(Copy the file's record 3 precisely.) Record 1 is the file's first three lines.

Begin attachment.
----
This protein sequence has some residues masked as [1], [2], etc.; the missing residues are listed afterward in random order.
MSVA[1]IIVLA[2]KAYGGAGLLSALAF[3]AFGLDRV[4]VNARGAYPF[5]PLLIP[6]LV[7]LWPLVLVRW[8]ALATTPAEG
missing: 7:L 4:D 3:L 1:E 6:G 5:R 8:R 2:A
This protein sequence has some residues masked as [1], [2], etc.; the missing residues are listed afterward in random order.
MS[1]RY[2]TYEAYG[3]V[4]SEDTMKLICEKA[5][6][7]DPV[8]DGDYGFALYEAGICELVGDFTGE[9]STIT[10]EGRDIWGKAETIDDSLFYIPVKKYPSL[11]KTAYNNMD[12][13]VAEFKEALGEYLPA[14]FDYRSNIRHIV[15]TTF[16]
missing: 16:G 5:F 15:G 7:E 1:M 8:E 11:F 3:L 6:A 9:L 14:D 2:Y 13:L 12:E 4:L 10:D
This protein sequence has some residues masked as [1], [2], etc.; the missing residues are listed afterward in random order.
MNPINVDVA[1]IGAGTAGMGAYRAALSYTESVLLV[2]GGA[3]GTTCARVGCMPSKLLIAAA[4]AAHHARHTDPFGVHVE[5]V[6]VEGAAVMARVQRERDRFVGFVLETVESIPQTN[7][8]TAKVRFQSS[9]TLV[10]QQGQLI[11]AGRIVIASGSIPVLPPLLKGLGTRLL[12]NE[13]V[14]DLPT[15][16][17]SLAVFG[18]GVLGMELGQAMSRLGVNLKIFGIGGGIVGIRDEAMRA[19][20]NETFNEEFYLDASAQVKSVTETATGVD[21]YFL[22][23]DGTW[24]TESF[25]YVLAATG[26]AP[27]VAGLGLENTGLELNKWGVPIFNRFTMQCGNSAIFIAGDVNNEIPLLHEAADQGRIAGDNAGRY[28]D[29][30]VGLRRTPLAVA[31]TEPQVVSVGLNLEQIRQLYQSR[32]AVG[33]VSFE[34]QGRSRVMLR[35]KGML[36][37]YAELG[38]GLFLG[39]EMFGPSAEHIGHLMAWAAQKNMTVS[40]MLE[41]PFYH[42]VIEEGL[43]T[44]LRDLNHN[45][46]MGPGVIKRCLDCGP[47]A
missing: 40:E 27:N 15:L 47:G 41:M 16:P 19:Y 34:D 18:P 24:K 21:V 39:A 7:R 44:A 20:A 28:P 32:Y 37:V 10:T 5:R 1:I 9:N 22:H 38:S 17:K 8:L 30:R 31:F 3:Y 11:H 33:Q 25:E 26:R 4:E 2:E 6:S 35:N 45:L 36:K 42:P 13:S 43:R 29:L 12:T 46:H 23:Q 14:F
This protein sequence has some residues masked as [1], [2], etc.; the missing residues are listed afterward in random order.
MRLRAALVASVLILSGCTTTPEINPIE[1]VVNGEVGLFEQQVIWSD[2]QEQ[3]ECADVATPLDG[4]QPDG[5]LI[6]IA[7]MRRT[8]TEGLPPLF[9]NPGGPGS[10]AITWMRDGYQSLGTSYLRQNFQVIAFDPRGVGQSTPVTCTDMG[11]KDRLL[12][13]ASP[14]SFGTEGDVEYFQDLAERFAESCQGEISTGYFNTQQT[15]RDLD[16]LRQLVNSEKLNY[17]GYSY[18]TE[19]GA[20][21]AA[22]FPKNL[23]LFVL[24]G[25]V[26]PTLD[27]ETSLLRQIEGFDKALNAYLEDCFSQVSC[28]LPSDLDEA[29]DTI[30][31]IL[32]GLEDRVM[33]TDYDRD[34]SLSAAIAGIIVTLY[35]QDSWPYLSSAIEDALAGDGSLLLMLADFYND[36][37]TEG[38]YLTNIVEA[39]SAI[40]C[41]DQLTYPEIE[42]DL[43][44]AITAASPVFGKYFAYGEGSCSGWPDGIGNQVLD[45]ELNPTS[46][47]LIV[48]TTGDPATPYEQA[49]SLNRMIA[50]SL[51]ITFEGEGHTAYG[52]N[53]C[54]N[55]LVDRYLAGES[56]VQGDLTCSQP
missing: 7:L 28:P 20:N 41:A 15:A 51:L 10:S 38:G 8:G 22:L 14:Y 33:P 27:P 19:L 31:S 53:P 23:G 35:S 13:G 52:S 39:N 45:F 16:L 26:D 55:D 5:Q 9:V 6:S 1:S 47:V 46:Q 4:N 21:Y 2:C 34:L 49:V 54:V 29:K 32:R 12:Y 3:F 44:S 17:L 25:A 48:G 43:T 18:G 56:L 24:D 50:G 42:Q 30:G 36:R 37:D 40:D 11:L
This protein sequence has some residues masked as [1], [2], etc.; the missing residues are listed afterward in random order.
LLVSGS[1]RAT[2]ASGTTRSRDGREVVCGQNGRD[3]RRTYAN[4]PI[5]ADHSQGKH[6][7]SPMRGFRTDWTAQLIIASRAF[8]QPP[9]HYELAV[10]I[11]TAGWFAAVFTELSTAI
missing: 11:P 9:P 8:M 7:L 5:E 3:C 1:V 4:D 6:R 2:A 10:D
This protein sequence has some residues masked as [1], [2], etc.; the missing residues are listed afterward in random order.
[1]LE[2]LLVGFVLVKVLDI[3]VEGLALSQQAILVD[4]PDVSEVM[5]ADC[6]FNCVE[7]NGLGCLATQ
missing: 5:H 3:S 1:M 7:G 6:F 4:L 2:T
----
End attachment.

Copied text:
This protein sequence has some residues masked as [1], [2], etc.; the missing residues are listed afterward in random order.
MNPINVDVA[1]IGAGTAGMGAYRAALSYTESVLLV[2]GGA[3]GTTCARVGCMPSKLLIAAA[4]AAHHARHTDPFGVHVE[5]V[6]VEGAAVMARVQRERDRFVGFVLETVESIPQTN[7][8]TAKVRFQSS[9]TLV[10]QQGQLI[11]AGRIVIASGSIPVLPPLLKGLGTRLL[12]NE[13]V[14]DLPT[15][16][17]SLAVFG[18]GVLGMELGQAMSRLGVNLKIFGIGGGIVGIRDEAMRA[19][20]NETFNEEFYLDASAQVKSVTETATGVD[21]YFL[22][23]DGTW[24]TESF[25]YVLAATG[26]AP[27]VAGLGLENTGLELNKWGVPIFNRFTMQCGNSAIFIAGDVNNEIPLLHEAADQGRIAGDNAGRY[28]D[29][30]VGLRRTPLAVA[31]TEPQVVSVGLNLEQIRQLYQSR[32]AVG[33]VSFE[34]QGRSRVMLR[35]KGML[36][37]YAELG[38]GLFLG[39]EMFGPSAEHIGHLMAWAAQKNMTVS[40]MLE[41]PFYH[42]VIEEGL[43]T[44]LRDLNHN[45][46]MGPGVIKRCLDCGP[47]A
missing: 40:E 27:N 15:L 47:G 41:M 16:P 19:Y 34:D 18:P 24:K 21:V 39:A 7:R 44:A 20:A 28:P 32:Y 37:V 10:T 5:R 1:I 9:N 22:H 38:S 17:K 8:L 30:R 31:F 3:Y 11:H 33:Q 25:E 26:R 4:E 2:E 6:S 35:N 45:L 36:K 42:P 13:S 43:R 29:L 12:T 46:H 23:Q 14:F